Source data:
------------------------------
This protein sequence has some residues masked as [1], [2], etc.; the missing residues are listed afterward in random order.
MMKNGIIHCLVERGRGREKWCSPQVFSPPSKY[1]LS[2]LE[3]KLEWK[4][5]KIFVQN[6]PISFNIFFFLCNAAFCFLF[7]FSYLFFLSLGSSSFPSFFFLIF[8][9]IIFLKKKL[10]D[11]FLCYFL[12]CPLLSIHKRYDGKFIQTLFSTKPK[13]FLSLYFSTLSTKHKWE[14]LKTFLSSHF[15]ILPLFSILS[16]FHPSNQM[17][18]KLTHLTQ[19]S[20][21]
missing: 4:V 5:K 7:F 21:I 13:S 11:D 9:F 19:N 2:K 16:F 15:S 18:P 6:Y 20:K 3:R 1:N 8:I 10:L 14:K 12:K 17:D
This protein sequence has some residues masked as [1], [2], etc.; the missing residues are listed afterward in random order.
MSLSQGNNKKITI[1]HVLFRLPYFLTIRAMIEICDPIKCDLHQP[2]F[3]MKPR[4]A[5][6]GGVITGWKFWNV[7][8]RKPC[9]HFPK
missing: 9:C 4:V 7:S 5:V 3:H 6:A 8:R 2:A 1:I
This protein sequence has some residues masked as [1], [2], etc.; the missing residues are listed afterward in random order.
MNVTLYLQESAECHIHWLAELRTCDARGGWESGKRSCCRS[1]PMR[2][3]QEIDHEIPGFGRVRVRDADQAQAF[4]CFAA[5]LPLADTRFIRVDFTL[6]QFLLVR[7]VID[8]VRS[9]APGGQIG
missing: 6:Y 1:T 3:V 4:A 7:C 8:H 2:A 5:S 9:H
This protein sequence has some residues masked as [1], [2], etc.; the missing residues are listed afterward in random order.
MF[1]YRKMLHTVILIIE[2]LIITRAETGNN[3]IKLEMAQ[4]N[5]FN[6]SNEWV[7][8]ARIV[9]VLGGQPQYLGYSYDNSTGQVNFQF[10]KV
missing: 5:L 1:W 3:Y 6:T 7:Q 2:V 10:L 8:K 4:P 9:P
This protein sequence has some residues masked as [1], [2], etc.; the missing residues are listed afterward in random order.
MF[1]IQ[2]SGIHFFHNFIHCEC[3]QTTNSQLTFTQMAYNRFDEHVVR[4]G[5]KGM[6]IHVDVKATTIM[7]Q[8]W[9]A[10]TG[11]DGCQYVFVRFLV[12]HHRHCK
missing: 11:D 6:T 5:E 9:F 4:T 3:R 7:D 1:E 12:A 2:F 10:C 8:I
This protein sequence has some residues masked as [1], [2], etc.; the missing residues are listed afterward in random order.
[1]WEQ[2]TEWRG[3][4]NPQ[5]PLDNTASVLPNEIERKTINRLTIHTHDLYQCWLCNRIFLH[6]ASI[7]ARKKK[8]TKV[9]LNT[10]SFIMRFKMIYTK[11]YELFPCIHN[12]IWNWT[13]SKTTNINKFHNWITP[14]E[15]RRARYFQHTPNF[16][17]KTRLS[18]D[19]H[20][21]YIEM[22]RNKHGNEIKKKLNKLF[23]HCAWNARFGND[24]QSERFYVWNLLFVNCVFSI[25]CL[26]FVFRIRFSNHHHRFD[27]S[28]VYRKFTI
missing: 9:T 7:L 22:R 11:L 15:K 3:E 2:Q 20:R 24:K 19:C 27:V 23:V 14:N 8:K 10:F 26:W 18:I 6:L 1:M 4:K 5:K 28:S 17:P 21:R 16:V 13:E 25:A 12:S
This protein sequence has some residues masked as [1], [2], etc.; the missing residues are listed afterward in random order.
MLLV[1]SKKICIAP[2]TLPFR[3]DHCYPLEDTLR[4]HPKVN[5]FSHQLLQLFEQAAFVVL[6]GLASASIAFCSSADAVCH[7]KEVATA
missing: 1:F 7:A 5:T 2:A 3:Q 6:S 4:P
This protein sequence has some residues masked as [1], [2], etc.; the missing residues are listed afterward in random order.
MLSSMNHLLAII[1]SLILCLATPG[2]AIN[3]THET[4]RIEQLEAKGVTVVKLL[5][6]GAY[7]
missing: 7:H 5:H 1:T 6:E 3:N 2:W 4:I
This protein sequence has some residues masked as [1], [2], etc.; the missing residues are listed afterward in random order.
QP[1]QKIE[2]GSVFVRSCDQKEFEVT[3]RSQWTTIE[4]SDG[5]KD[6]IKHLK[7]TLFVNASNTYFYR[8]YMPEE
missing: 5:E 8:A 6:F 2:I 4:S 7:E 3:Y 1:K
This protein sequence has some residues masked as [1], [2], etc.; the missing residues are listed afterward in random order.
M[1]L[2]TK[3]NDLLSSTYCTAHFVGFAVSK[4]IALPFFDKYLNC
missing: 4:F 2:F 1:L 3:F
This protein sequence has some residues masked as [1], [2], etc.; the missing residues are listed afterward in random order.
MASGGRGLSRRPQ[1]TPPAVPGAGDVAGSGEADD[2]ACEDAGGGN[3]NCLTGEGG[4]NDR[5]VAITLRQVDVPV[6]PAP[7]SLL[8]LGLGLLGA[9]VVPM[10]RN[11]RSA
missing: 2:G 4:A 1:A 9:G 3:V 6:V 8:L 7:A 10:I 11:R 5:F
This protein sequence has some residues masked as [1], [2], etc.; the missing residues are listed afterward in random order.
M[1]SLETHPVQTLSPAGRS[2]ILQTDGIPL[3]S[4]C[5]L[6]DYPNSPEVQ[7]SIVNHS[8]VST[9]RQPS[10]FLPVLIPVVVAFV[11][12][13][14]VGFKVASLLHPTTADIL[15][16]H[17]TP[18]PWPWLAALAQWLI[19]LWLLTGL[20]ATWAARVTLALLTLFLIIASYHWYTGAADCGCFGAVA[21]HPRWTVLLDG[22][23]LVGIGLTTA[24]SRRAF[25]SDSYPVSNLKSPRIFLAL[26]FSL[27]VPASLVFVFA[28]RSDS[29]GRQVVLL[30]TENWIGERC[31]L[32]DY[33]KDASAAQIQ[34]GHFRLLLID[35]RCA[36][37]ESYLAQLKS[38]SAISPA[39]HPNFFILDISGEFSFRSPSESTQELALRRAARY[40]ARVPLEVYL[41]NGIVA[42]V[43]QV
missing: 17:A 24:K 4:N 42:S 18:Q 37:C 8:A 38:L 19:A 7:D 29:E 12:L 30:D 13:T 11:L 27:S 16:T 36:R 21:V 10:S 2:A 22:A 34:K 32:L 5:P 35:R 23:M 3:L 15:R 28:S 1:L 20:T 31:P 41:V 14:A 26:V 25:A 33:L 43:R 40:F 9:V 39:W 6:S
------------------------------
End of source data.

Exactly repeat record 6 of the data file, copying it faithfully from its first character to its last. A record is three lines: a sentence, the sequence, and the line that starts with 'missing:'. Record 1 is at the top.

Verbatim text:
This protein sequence has some residues masked as [1], [2], etc.; the missing residues are listed afterward in random order.
[1]WEQ[2]TEWRG[3][4]NPQ[5]PLDNTASVLPNEIERKTINRLTIHTHDLYQCWLCNRIFLH[6]ASI[7]ARKKK[8]TKV[9]LNT[10]SFIMRFKMIYTK[11]YELFPCIHN[12]IWNWT[13]SKTTNINKFHNWITP[14]E[15]RRARYFQHTPNF[16][17]KTRLS[18]D[19]H[20][21]YIEM[22]RNKHGNEIKKKLNKLF[23]HCAWNARFGND[24]QSERFYVWNLLFVNCVFSI[25]CL[26]FVFRIRFSNHHHRFD[27]S[28]VYRKFTI
missing: 9:T 7:L 22:R 11:L 15:K 3:E 2:Q 20:R 24:K 19:C 27:V 23:V 14:N 8:K 10:F 26:W 18:I 6:L 1:M 4:K 5:K 28:S 17:P 21:R 16:V 13:E 25:A 12:S